Friday, July 02, 2010


This is something I posted on the blog Crooked Timber.
Thanks for the links to Kessel and Moorcock. I enjoyed the Moorcock essay a lot. It reminded me why I liked New Worlds so much. I think Kessel is wrong. I can still remember the night—rereading The Green Hills of Earth at the house of a friend of a friend in Altoona, PA circa 1970—when I realized what an awful writer Heinlein was.

The links mentioned were to an essay by John Kessel on Heinlein and one by Moorcook on the politics of sf and fantasy, which he considered mostly right wing and awful.

(Moorcock's essay is Starship Stormtroopers, easy to find on the Internet, but I'm having trouble linking to it.)

What interested me is I can remember when I decided Heinlein was a bad writer: the place, the book, the time of day. This tells me it was an important and disturbing experience.

Kessel is impressed by Heinlein's early short stories and compares his style favorably to Hemingway. Some of the early stories are quite amazing. I especially like "All You Zombies," which foreshadows Heinlein's later work: closed systems, populated by young Heinleins, old Heinleins, male Heinleins and female Heinleins.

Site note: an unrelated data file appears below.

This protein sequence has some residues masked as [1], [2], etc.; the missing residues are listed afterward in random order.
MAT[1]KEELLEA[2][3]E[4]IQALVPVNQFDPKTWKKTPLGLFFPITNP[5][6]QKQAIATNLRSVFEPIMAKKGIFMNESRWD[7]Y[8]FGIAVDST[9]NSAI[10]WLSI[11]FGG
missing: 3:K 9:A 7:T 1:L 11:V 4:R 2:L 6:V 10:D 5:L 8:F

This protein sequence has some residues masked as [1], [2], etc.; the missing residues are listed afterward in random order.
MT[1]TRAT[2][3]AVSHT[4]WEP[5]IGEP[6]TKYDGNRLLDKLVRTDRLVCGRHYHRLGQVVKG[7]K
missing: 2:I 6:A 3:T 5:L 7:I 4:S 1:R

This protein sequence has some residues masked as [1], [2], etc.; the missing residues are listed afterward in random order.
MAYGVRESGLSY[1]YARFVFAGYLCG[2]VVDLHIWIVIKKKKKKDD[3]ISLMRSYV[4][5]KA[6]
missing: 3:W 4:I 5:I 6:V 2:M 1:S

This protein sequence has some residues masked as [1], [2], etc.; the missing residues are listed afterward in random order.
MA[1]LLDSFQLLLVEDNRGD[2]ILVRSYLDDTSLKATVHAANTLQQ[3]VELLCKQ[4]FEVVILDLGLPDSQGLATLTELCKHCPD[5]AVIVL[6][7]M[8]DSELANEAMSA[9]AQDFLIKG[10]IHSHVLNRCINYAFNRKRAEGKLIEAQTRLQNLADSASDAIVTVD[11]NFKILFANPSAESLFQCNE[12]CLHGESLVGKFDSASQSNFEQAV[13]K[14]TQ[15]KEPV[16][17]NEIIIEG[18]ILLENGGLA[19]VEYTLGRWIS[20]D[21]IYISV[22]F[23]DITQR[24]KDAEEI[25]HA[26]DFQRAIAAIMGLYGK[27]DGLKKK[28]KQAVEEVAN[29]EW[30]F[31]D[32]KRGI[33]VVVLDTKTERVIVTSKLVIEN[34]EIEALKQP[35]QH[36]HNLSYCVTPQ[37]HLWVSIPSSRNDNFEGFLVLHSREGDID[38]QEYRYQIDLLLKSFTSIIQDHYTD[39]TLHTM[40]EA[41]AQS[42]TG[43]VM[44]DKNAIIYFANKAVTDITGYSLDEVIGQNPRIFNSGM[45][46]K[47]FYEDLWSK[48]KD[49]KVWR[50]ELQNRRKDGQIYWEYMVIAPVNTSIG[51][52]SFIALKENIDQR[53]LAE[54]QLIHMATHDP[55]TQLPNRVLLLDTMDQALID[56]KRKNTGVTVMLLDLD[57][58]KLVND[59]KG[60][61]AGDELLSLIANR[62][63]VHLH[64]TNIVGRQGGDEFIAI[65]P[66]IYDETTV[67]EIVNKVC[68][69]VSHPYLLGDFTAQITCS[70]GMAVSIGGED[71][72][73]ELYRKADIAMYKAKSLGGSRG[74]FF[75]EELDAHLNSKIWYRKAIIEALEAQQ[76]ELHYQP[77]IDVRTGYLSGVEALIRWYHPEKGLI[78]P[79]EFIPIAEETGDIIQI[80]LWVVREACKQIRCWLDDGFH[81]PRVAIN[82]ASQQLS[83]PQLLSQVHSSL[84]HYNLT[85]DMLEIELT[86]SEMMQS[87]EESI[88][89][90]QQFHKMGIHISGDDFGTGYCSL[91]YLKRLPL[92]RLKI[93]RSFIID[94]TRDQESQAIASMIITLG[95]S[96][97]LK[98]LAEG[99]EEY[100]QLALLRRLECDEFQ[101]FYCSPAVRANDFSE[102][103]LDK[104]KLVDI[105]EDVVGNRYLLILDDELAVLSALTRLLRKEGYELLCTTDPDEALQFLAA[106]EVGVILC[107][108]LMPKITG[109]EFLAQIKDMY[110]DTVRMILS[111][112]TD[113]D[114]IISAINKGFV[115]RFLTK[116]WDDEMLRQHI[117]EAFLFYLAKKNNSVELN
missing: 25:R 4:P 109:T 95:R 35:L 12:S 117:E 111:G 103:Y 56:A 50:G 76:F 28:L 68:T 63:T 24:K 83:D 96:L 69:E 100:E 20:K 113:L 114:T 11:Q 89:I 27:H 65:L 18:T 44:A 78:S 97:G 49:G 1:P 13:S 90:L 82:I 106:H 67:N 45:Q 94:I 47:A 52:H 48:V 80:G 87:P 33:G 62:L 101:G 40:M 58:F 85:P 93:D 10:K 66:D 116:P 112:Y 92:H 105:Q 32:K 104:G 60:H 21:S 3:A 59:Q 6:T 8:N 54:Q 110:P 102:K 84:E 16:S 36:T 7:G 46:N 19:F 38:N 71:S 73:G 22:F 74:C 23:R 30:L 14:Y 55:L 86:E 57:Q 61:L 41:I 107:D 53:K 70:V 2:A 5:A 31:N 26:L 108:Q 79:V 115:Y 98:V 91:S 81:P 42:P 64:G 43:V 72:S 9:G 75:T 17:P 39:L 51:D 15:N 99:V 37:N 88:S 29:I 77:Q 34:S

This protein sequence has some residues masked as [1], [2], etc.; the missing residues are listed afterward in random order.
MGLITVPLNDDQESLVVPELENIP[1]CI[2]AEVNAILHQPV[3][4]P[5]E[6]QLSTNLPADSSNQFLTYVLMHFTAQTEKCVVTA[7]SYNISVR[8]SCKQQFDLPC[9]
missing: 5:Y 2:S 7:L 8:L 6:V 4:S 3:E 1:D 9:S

Kessel's field is literature. He knows this stuff better than I do, and I respect his opinion. But I find Heinlein's work ultimately false. He is best when he deals with an individual or a very limited group of people, who are often -- usually? -- idealized images of himself. He had -- in his early work -- some really neat ideas, which have stayed with me for decades. But you can only go so far with an inward-turning narcissism.

I loved his work when I was a kid, the short stories and the young adult novels. But I don't think his stories ever hit me the same way as work by Tenn, Leiber, Davidson, Kornbluth, Knight, Bester... Think of the size of Clifford Simac's City or Asimov's Foundation stories, compared to the size of Heinlein's world, which was always tiny. He could never see beyond himself.

When I say this, I have to add -- I haven't read Heinlein for decades. I gave up on his novels after Stranger in a Strange Land and I gave up on his short fiction on that night in Altoona.


Blogger confluence said...

That "All You Zombies" remark is very quotable. :)

I'm glad I discovered Heinlein as a young teen, because if I read his work now I would not be able to enjoy it.

I dropped him almost completely after attempting to read "I Will Fear No Evil", which I started skimming a short way in because I found it unreadably awful.

12:05 PM  

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